2. ys = make([]int, n) initializes a new integer slice ys of the same length as the input xs.

  3. ys[0] = 1 sets the first element of the ys slice to 1. This serves as a starting point for the product calculations.

  4. The loop for i := 1; i < n; i++ iterates through the input slice starting from index 1. It calculates the product of all elements to the left of index i and stores it in the corresponding position in the ys slice. This is done using the formula: ys[i] = ys[i-1] * xs[i-1]. Essentially, it accumulates the product of elements to the left.

  5. r := 1 initializes a variable r to store the running product of elements to the right of the current element.

  6. The loop for i := n - 1; i >= 0; i-- iterates through the input slice in reverse order. For each element at index i, it updates the value of ys[i] by multiplying it with the running product r. It then updates the running product r by multiplying it with the corresponding element in the input slice xs.

  7. Finally, the function returns the ys slice, which now contains the products of all elements in the input xs except the corresponding element at each index.

In summary, this code calculates the product of all elements in the input slice xs except the element at each index, using two passes through the input slice and some clever multiplication and accumulation techniques. The first pass accumulates the product of elements to the left of each index, and the second pass combines it with the product of elements to the right of each index to get the final result.

Answer-3 Top Memory in Golang

func productExceptSelf(nums []int) []int {
    g := make([]int, len(nums), len(nums))
    s := make([]int, len(nums), len(nums))

    g[0] = 1
    s[len(nums) - 1] = 1

    for i := 1; i < len(nums); i++ {
        g[i] = g[i-1] * nums[i-1]
    }

    for i := len(nums) - 2; i >=0; i-- {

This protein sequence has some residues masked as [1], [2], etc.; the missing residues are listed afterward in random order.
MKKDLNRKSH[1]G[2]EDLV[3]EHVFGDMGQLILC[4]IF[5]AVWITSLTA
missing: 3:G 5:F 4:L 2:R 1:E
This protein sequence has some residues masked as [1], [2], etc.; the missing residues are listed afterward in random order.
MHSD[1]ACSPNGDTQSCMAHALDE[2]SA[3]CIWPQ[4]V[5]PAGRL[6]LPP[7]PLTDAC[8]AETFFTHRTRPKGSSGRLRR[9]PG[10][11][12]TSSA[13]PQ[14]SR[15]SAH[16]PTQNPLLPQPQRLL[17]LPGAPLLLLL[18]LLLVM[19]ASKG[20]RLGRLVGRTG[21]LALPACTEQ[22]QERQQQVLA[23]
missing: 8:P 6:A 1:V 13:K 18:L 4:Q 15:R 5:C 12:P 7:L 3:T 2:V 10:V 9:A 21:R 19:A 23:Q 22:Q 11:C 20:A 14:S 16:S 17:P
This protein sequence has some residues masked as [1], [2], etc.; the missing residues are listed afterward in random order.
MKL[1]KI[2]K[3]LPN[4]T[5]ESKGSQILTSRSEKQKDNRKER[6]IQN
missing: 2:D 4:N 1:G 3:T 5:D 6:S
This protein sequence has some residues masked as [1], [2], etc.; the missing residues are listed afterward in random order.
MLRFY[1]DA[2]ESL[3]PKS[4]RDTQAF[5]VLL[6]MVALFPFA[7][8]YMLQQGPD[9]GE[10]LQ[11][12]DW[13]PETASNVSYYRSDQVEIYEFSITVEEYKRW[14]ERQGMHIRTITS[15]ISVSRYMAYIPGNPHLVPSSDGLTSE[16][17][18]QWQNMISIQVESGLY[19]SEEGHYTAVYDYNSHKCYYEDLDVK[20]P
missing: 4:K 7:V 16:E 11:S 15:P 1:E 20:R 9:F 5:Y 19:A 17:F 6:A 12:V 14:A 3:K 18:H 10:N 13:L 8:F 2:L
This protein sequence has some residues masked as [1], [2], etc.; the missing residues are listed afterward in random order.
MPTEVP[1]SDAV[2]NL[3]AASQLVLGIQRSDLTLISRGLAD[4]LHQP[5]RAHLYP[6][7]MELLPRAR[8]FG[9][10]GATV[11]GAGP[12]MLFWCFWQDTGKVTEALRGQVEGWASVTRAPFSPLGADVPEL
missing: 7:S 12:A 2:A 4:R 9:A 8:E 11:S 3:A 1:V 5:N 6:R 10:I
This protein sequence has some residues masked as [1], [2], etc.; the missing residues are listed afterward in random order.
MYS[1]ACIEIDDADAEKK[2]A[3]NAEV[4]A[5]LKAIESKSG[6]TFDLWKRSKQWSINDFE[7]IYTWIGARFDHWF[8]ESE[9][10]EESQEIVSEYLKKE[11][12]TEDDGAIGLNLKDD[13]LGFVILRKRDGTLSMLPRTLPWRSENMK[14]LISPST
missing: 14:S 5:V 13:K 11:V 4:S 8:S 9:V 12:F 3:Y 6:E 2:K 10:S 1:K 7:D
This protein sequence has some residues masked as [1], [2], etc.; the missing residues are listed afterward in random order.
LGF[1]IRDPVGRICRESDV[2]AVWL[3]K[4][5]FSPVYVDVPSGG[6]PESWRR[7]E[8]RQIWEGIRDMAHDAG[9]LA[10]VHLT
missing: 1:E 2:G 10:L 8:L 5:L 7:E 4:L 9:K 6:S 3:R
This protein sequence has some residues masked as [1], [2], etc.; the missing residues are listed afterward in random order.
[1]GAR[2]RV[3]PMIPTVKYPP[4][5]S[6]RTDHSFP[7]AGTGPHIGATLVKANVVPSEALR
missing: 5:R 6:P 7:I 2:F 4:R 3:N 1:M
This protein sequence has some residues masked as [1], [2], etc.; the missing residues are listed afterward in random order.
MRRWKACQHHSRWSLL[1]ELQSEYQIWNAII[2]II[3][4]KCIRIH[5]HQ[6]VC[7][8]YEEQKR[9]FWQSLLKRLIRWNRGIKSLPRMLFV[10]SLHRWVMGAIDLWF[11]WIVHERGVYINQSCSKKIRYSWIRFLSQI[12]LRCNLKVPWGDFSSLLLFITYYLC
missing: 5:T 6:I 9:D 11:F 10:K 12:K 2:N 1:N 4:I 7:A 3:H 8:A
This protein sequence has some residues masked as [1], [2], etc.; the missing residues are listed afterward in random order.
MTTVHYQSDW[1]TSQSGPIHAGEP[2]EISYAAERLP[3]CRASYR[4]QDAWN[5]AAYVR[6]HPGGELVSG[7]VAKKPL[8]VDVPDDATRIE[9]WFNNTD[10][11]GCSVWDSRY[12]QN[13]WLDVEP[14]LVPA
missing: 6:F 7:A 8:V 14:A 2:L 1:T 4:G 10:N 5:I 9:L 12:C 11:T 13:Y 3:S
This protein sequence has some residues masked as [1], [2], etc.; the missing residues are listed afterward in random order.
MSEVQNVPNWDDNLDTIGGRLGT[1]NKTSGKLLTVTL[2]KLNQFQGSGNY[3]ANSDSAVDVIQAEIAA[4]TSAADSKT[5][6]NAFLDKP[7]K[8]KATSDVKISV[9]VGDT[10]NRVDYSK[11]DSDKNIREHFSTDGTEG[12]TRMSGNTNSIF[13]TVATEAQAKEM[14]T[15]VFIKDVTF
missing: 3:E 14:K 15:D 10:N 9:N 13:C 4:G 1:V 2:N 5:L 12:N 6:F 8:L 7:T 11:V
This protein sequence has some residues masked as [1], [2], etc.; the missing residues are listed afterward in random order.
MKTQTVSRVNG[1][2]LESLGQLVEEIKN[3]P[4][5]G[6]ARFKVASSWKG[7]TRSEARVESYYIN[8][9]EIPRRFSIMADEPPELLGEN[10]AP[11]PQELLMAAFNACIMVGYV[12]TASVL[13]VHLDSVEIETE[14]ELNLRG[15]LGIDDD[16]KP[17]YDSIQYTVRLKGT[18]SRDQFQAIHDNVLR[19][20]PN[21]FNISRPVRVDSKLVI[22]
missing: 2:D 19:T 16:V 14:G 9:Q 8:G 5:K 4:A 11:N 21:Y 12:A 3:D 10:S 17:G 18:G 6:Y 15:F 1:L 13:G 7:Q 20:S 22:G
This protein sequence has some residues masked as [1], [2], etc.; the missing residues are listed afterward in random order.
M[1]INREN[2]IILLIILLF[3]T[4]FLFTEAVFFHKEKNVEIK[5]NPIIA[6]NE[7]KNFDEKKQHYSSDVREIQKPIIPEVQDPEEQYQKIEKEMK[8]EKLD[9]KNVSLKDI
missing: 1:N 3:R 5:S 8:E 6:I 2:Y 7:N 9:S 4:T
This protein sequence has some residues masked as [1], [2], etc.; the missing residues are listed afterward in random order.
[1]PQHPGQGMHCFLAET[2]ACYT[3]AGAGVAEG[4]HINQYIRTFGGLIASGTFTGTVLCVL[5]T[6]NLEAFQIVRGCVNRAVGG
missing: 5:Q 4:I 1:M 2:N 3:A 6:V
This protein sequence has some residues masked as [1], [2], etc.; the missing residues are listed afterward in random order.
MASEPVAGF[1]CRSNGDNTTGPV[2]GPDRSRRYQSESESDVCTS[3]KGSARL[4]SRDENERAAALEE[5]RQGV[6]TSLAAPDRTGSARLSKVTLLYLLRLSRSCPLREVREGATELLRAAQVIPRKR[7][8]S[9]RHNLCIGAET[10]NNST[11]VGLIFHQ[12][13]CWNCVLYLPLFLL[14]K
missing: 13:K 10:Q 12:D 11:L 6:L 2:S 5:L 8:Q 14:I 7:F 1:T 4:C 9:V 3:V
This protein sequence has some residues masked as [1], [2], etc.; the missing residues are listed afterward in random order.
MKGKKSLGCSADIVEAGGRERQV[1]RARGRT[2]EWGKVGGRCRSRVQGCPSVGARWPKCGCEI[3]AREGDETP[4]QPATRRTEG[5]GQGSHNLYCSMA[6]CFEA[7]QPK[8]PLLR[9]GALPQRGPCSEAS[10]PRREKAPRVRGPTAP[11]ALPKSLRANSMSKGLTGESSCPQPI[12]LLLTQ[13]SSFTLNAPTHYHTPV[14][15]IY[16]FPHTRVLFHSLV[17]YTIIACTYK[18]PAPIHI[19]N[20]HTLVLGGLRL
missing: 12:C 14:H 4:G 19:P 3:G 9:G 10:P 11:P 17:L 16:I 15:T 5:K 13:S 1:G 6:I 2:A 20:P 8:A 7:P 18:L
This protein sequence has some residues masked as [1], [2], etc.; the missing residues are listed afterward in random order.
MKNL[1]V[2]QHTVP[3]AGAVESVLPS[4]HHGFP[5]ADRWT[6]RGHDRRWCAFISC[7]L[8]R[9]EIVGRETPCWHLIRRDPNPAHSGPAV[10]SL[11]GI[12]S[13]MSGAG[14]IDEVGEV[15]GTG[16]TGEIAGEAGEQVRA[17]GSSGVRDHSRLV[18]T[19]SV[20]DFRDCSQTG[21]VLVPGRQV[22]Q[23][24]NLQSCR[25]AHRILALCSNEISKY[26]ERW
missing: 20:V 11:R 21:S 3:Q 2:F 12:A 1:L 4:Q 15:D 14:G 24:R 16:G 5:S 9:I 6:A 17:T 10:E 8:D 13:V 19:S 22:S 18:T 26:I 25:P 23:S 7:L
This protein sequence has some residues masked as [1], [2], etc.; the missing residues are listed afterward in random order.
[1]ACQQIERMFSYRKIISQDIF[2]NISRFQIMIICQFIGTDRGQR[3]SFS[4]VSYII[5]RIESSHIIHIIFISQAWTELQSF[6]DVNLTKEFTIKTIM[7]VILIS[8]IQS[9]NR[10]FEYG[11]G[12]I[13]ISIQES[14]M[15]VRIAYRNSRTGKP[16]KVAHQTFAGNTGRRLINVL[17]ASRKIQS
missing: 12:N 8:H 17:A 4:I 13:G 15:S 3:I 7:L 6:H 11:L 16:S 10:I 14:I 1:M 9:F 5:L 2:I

s[i] = s[i+1] * nums[i+1]
    }

    for i := 0; i < len(nums); i++ {
        nums[i] = g[i] * s[i]
    }

    return nums
}

This code is implementing a function called productExceptSelf that takes an array of integers nums as input and returns an array of integers where each element is the product of all the elements in the input array except the one at the current index. In other words, the function calculates the product of all elements except the current one.

Here's a step-by-step explanation of how the code works:

  1. Two arrays, g and s, are initialized with the same length as the input nums array. These arrays will store the product of all elements to the left and right of the current index, respectively.

  2. The initial values of g and s are set. g[0] is initialized to 1 because there are no elements to the left of the first element. Similarly, s[len(nums) - 1] is initialized to 1 because there are no elements to the right of the last element.

  3. The first loop calculates the cumulative product of elements to the left of the current index and stores it in the g array. Starting from index 1, each element in g is calculated by multiplying the previous element in g with the corresponding element in the input array nums.

  4. The second loop calculates the cumulative product of elements to the right of the current index and stores it in the s array. Starting from the second-to-last index (len(nums) - 2), each element in s is calculated by multiplying the next element in s with the corresponding element in the input array nums.

  5. The final loop calculates the product of elements at each index by multiplying the corresponding values from the g and s arrays. The resulting product is assigned back to the nums array, effectively replacing the original values.

  6. Finally, the modified nums array is returned as the output of the function.

In essence, this code uses two separate arrays to keep track of products to the left and right of each index, and then combines these products to calculate the final product except self for each element in the input array. This approach avoids the need for repeated multiplication and results in a linear time complexity solution.